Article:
Culture and Decor:
How Tradition Intertwines in Modern Living

The joys of summer may be ending soon, but for many Asian Americans, it is time for an important cultural celebration. Held on the 15th of the 8th month of the Chinese Lunar calendar, typically in September in the Western calendar, Moon Festival is a significant cultural occasion celebrated by East and Southeast Asians worldwide for family reunion under the full moon.

In East Asian culture, the full moon has historically been viewed as the ultimate symbol of completeness and continuity, profoundly influencing various aspects of aesthetics and design from daily objects to architecture.

The moon gate is a perfect example. A full moon-like circular door that acts as a pedestrian passageway is an iconic architectural element in Chinese gardens. The harmonious symmetry of the circle expresses perfection and creates a pleasure of viewing for both eyes and brain. In China, gardens are built for contemplation of nature and life, and the design is all about symbolism and enabling a winding wandering experience. That’s why a major design intention of the moon gate is to create an aesthetically pleasing view with the circular frame and intensify the beauty of the scene — the viewer’s eyes will be drawn to the circle and attracted to appreciate and explore what’s behind.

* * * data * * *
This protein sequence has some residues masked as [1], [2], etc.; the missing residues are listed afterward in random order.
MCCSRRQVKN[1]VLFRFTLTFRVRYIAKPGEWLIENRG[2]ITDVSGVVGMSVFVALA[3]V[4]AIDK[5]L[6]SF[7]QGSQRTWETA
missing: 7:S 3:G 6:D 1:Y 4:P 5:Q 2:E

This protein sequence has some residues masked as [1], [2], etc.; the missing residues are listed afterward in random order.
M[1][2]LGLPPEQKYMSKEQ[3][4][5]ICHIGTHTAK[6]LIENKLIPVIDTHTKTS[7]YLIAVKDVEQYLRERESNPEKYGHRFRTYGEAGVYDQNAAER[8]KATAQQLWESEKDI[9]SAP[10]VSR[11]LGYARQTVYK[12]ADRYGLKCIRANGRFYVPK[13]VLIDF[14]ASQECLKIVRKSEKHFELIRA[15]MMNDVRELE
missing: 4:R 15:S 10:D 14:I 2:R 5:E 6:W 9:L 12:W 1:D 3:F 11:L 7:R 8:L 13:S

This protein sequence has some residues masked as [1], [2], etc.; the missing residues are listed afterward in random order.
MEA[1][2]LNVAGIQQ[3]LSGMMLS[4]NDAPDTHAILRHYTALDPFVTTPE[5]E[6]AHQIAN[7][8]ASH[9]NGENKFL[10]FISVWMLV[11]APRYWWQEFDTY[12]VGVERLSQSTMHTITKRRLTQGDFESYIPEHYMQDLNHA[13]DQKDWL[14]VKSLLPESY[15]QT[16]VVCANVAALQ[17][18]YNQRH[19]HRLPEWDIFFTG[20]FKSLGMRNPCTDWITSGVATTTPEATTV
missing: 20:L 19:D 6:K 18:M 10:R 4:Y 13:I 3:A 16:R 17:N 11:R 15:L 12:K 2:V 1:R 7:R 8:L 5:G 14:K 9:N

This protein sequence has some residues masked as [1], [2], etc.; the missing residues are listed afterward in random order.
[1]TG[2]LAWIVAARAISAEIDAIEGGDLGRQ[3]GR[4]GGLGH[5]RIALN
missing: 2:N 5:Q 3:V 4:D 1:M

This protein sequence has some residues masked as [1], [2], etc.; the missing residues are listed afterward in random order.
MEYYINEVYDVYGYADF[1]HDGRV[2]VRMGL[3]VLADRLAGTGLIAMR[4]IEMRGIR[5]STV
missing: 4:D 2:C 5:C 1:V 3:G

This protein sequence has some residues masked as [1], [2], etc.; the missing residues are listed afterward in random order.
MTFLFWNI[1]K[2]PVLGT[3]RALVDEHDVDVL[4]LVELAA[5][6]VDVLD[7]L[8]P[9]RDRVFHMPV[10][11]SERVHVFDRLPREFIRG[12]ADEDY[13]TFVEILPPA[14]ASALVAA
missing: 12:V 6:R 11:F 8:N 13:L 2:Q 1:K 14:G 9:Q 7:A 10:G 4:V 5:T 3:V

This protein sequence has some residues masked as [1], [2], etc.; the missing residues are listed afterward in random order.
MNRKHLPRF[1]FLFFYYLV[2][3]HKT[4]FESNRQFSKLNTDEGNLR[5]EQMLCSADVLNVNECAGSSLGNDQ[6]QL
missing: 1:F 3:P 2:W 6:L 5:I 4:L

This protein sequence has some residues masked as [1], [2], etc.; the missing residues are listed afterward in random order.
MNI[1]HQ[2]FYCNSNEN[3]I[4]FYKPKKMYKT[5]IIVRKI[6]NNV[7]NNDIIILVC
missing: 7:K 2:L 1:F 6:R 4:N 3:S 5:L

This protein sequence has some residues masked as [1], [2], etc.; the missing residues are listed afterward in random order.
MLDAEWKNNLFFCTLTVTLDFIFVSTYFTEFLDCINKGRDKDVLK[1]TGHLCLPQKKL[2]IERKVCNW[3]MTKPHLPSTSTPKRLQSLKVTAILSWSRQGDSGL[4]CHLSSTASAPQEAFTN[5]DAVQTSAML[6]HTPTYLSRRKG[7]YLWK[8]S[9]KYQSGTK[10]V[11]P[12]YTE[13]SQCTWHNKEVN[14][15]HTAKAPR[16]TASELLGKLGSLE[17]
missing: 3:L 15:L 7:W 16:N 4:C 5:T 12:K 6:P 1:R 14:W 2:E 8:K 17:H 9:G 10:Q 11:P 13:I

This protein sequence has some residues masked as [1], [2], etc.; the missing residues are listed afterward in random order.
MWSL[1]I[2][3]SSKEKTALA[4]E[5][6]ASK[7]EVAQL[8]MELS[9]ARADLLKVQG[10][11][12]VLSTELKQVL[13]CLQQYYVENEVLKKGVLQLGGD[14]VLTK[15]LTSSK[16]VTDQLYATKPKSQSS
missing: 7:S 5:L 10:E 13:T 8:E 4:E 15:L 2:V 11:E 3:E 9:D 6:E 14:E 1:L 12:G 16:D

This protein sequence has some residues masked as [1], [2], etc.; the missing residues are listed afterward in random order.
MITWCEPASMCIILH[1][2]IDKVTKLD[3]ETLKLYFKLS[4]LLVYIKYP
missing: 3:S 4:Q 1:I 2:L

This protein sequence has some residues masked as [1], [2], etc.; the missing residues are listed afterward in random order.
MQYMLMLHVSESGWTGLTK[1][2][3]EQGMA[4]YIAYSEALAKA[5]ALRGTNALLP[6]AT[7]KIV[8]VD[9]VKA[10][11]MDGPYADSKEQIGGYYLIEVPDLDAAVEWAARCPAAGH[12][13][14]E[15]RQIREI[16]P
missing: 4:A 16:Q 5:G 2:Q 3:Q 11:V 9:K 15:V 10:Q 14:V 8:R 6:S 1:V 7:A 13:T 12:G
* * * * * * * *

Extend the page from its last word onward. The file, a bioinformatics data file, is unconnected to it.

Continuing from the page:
Source: Kknews

This Eastern Asian concept of space is also relevant to modern garden design and improvement. Of course, it is challenging to replicate an exact moon gate. Still, a moon gate-inspired décor or landscape design adds a simple and modern Asian cultural touch to the private garden or courtyard. Having such a tranquil and healing space becomes ever so crucial for stress relief and mindfulness especially when dealing with COVID-fatigue.